Fewer Americans Under 70 Have Hearing Loss – WebMD – WebMD

Fewer Americans Under 70 Have Hearing Loss




By Amy Norton


HealthDay Reporter


THURSDAY, Dec. 15, 2016 (HealthDay News) — Americans younger than 70 may be hearing better now compared with 15 years ago, a new government study suggests.

Researchers found that hearing loss appears to be on the decline among Americans in their 40s, 50s and 60s — which may be partly related to reductions in on-the-job noise and smoking rates.

However, while that’s “good news,” it needs to be balanced with a reality check, said lead researcher Howard Hoffman, of the U.S. National Institute on Deafness and Other Communication Disorders.


Hearing loss is still common, he said. Among study participants in their 60s, for example, 39 percent were hearing-impaired.

And based on other research, hearing loss grows in prevalence after age 70.

“We’re not really preventing hearing impairment, we’re delaying it,” Hoffman said.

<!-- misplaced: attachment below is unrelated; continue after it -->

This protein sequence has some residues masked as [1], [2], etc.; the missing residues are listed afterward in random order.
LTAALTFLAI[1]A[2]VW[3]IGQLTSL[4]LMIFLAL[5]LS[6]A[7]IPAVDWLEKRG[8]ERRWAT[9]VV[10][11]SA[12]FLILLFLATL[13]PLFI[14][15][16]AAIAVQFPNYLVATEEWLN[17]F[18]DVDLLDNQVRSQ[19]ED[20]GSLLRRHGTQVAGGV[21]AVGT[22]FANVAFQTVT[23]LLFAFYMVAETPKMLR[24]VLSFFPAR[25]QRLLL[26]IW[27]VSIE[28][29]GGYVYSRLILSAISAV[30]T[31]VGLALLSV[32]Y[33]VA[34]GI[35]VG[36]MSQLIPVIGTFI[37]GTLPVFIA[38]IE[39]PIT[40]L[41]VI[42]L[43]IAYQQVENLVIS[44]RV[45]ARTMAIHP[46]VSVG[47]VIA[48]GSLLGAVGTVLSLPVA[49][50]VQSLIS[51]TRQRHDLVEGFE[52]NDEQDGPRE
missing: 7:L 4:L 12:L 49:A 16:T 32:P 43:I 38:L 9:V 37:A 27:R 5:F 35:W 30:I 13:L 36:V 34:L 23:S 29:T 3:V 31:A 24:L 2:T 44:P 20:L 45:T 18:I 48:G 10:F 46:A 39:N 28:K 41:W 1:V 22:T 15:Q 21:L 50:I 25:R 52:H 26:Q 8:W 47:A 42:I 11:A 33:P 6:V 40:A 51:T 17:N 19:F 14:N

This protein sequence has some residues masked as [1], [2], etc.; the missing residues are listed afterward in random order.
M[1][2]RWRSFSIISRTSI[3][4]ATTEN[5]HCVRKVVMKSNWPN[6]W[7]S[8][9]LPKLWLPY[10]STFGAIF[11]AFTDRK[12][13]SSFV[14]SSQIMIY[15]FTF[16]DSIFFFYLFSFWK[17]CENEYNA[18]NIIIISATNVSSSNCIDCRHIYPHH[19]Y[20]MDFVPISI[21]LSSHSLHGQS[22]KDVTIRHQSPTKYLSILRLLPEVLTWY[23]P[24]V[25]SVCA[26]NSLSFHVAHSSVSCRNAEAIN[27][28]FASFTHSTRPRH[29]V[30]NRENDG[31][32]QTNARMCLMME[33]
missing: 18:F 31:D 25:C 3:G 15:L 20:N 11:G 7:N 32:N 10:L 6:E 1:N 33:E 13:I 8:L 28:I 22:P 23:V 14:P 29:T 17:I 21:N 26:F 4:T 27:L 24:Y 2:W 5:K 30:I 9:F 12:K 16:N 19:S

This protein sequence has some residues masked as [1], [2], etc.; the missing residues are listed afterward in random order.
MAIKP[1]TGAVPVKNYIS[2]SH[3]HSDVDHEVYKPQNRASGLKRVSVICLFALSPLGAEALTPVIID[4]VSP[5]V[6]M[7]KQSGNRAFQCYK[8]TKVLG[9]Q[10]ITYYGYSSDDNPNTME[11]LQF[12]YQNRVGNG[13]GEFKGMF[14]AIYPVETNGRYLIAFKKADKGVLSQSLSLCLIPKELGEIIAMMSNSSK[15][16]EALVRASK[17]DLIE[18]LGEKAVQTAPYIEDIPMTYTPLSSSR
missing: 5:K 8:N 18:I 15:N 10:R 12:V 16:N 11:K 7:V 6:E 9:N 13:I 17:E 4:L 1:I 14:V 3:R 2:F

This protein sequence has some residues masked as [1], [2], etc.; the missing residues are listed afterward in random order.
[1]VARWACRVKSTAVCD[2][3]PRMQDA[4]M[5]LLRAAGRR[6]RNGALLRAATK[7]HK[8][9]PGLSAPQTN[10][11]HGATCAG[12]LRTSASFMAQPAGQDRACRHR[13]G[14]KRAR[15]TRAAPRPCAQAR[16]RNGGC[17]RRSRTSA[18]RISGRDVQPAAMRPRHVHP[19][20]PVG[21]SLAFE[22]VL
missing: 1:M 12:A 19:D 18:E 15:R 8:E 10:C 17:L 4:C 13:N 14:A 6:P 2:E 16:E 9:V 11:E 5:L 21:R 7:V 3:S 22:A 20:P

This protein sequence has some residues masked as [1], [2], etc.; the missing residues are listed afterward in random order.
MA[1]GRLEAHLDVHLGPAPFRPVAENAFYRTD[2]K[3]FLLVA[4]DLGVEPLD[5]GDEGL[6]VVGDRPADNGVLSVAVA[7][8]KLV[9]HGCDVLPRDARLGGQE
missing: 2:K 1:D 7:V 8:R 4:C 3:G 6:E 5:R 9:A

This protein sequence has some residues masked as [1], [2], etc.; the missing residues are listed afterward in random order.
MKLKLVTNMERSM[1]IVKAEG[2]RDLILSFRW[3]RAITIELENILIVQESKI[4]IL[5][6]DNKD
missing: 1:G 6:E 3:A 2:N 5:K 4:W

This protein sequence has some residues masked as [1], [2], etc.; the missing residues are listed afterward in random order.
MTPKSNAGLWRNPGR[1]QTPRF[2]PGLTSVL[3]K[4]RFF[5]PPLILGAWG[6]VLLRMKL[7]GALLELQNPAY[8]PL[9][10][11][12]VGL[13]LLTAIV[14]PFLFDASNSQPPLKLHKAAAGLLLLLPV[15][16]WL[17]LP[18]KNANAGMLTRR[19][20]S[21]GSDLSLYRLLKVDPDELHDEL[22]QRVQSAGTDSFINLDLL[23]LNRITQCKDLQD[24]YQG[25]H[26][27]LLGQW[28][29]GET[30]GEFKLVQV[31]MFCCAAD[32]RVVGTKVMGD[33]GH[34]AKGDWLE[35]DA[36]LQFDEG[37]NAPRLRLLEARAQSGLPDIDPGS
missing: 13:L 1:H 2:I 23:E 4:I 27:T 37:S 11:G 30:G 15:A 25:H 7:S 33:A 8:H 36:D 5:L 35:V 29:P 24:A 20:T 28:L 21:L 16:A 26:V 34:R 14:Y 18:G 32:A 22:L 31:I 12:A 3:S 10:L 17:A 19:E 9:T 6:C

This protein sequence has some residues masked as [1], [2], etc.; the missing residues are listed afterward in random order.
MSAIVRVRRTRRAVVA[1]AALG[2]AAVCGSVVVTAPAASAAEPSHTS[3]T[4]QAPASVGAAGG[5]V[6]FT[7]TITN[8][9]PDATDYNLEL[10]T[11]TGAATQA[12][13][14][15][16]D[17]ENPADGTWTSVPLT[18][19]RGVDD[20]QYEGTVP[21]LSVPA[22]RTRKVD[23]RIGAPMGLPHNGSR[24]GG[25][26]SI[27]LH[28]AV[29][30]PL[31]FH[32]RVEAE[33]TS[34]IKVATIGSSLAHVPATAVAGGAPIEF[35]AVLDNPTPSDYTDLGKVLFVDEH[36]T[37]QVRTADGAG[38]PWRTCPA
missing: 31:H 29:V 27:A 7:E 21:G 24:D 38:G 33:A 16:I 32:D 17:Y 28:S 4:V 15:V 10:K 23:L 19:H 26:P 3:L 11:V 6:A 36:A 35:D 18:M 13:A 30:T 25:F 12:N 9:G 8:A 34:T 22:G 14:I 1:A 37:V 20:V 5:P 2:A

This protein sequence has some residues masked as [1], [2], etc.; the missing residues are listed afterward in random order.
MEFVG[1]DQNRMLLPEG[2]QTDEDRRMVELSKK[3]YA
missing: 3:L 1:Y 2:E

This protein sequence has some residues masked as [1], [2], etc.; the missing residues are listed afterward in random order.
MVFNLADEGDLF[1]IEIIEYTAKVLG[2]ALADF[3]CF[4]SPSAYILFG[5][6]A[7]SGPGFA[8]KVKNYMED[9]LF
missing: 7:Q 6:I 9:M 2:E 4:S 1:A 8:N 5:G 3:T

With the elderly population expanding, he added, that means the “overall burden” of hearing loss will remain large.

Dr. Maura Cosetti, an otolaryngologist who was not involved in the study, agreed.

The dip in hearing-loss prevalence is “exciting,” said Cosetti, who directs the Cochlear Implant Center at the New York Eye and Ear Infirmary of Mount Sinai in New York City.

“But, the other big takeaway,” she said, “is that hearing impairment is common, and it’s important to recognize and treat it.”

The study results were published online Dec. 15 in JAMA Otolaryngology-Head & Neck Surgery.

For the study, the researchers analyzed hearing-test results from more than 3,800 Americans ages 20 to 69 who took part in a federal health survey in 2011-2012. Their performance was compared against adults the same age who were studied from 1999 through 2004.

Overall, 14 percent of people in the more recent survey had impaired hearing, versus 16 percent in the earlier group.

Relatively few 20- and 30-somethings had hearing problems in either time period. However, by the 40s, the decline in hearing impairment became apparent, Hoffman said.

He speculated on some likely reasons: Compared with years ago, fewer people have industrial jobs that expose them to constant noise. Plus, workers now have more regulations, education and safety equipment to protect their hearing.

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